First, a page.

proprietary systems exist, that they should give
every patient the ability to view, download, and
transfer that medical record file to whomever they
want frictionlessly. And that’s a difference, open
interface versus open source. Now, there’s a moment where open
source has its benefits, too. The VA, as a government agency
and sensitive to its cost structure, is
actually doubling down on its open source instance
of its Vista software package to help doctors
and patients have healthier experiences in the VA. And so you’ll see a
lot more opportunity to create modules to plug-in
aspects of new technologies into that environment. And they’re going to make
the code base open source so anyone can write to it. But that’s not something
I’d impose on the society as a whole, that’s a judgment
that that agency made based on its cost benefit analysis. And I think that’s the
right posture generally, when thinking about
how we solve problems. AUDIENCE: So
collaboration in the space of building the
software, but not– but like just to open data totally
separate kind of thing. ANEESH CHOPRA: Right. One of the points of
history in the book I write is that Herbert
Hoover– we’re not far from the Hoover
Institute– not normally cited as like the greatest
president of all time. In fact, quite the opposite. But when he was
Secretary of Commerce, issued a vision of the role
of government in society. Not picking winners and
losers, ie proprietary versus open source,
but to establish a mechanism for pre-competitive
R&D– my language. He called it the associative
state, where we work together. And that example was that
Boeing and Douglas at the time were airline manufacturers. After the end of
World War I, America wasn’t a leader in
airline manufacturing. European countries were
investing and subsidizing competitors. And we had some
fundamental problems. We didn’t know how to make air
foils the right way or engine cowlings. So Hoover says that
that’s pre-competitive R&D. Let’s fund it, but open
up the intellectual property so that both Boeing’s
247 and the DC-3 can compete on
what they do on top of that pre-competitive
component, so that their final product
is most certainly proprietary but it is powered
by this asset which was built in part by a
collaboration with government. So these are the nuances I
try to highlight in the book, at least as to my point of view. AUDIENCE: Yeah, thanks. ANEESH CHOPRA: Yes, sir. AUDIENCE: So I love the idea of
this opendata.gov initiative. Is there an important
difference we should understand between a newly created
government data set and a data set maybe created through
government funding? ANEESH CHOPRA: Great question. And in the spirit
of depression, this is the Aaron Swartz
story, which is to say government funds basic
research and development. And as a matter of
principle, that knowledge should be freely available. But because of the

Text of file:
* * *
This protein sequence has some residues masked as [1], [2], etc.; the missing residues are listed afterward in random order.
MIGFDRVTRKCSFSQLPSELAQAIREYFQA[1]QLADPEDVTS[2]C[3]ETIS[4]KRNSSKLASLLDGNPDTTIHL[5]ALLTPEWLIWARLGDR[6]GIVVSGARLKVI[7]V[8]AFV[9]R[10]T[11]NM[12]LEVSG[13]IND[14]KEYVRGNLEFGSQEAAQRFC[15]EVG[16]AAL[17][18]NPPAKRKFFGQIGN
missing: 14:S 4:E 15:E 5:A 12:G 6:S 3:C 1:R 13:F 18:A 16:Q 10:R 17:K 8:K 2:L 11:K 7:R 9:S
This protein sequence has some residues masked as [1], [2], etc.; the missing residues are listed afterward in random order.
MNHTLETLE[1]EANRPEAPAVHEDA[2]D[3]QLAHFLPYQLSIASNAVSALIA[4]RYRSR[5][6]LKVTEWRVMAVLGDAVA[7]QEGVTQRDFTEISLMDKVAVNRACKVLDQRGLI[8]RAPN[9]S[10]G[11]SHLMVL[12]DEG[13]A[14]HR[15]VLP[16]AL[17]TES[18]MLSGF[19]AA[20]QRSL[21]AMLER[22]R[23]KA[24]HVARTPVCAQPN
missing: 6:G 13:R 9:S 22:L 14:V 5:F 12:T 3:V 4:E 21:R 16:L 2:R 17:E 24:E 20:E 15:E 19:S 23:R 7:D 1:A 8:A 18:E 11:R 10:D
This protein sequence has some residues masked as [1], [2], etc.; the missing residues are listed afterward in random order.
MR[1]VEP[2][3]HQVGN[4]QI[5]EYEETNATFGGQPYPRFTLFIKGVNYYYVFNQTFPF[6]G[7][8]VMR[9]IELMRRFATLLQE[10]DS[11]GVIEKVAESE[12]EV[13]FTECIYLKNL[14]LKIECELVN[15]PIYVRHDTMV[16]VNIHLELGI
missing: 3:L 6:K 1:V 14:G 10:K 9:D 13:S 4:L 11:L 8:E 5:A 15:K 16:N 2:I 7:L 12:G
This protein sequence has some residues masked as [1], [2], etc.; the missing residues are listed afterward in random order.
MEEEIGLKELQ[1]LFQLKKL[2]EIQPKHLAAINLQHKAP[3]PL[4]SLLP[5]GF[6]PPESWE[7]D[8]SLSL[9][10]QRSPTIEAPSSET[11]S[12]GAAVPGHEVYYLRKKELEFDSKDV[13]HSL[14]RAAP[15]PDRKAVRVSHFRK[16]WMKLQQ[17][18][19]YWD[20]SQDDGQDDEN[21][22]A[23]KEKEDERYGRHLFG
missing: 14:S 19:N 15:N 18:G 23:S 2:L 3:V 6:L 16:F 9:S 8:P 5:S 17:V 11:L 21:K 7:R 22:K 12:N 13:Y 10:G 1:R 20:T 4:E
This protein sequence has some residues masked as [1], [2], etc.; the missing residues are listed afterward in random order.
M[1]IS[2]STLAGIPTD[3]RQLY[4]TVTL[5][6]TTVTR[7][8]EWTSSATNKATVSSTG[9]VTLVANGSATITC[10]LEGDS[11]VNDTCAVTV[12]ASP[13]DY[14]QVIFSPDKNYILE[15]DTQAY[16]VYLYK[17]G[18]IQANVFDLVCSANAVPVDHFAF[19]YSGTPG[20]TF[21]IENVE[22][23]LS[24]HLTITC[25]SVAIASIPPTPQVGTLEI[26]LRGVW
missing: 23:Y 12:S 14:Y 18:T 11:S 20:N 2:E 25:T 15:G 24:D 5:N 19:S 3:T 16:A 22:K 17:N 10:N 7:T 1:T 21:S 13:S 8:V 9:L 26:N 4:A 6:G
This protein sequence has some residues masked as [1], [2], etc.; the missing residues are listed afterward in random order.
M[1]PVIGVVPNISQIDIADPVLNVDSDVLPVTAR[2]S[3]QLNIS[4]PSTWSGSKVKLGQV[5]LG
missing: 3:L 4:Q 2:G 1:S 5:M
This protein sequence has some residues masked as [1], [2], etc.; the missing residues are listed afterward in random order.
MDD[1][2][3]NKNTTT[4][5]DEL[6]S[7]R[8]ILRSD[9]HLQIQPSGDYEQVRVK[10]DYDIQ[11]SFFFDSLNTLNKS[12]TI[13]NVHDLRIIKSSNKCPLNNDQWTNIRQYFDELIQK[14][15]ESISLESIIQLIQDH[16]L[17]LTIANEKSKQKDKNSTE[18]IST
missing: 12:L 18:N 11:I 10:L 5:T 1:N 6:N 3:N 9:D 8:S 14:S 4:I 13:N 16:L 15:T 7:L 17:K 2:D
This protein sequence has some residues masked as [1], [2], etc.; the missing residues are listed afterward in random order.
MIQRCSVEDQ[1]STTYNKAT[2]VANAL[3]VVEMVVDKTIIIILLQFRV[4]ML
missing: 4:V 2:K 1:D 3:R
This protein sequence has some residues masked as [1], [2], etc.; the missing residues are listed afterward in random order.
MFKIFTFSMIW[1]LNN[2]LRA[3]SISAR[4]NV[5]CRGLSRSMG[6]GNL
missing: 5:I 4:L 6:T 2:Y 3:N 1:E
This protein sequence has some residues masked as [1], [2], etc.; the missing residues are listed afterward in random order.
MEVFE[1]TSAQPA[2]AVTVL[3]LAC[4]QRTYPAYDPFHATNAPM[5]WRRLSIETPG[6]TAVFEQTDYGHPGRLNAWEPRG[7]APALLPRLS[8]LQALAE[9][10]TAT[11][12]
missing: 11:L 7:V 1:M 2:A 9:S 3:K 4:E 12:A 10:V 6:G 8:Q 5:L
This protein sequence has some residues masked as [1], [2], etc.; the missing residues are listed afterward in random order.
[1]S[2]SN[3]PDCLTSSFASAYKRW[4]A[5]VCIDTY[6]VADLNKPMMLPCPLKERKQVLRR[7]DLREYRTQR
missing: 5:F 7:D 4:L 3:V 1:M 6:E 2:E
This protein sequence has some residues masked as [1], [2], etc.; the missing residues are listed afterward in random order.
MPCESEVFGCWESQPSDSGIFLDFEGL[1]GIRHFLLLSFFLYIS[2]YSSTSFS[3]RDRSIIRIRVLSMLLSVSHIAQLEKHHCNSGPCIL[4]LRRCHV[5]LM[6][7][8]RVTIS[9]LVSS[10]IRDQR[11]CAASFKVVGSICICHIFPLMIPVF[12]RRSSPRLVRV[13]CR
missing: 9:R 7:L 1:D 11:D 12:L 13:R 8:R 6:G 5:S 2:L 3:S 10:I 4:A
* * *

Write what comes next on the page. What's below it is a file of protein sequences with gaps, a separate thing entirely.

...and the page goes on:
way publishing works, there’s a private intermediary
that commercializes and funds all of the necessary work to
select the quality articles and to choose which
ones are worth publishing and all of that. And so I don’t bemoan
the fact that we need a part of our economy
to filter and to have that editorial role and to
produce these documents. But the tension is,
how do we open up the data in
government-funded work? And I think we struck
a happy medium, which is the publishers get to
retain a year of rights, at least that’s the
default setting. And that upon that
year coming up, it moves into more of an open
model– open access model. I think individual case examples
of government-funded research will have different
flavors of this. And there’s a beautiful
debate in our society around the degree
to which we want technology transfer
in commercialization. In some cases, agencies
will do it for free. I write the story
of Procter & Gamble that commercialized modeling
and simulation product out of the national labs
to help them remove particle dust from the facility. Procter & Gamble was able
to repurpose that technology into their diaper
manufacturing operation, improving their cash flow
about a billion dollars over the course
of several years. And they’ve gone back
and contributed back to the Department of Energy more
modeling and simulation tools that could be made
available for others. So there’s not a requirement,
but a collaboration mindset that created an opportunity. So you’re going to see different
examples that are there. As long as there’s a path
to have that conversation, I think we’re in safe hands. AUDIENCE: Could I ask
one quick follow-up? ANEESH CHOPRA: Please. AUDIENCE: Have you
guys thought about ways to solicit feedback about
what public data sets people would like to see? ANEESH CHOPRA: 100%. This is the most important
part of the journey because we started it–
to create the culture change, of course you have
President Obama saying, this is a priority. Day one in office sets this. In the midst of the
economic crisis says, I want to open up data. And I’m directing my newly
created CTO and my management and budget team to put rules
in place to make this happen. When we wrote the rules,
one of the key aspects was, you have like 45 days to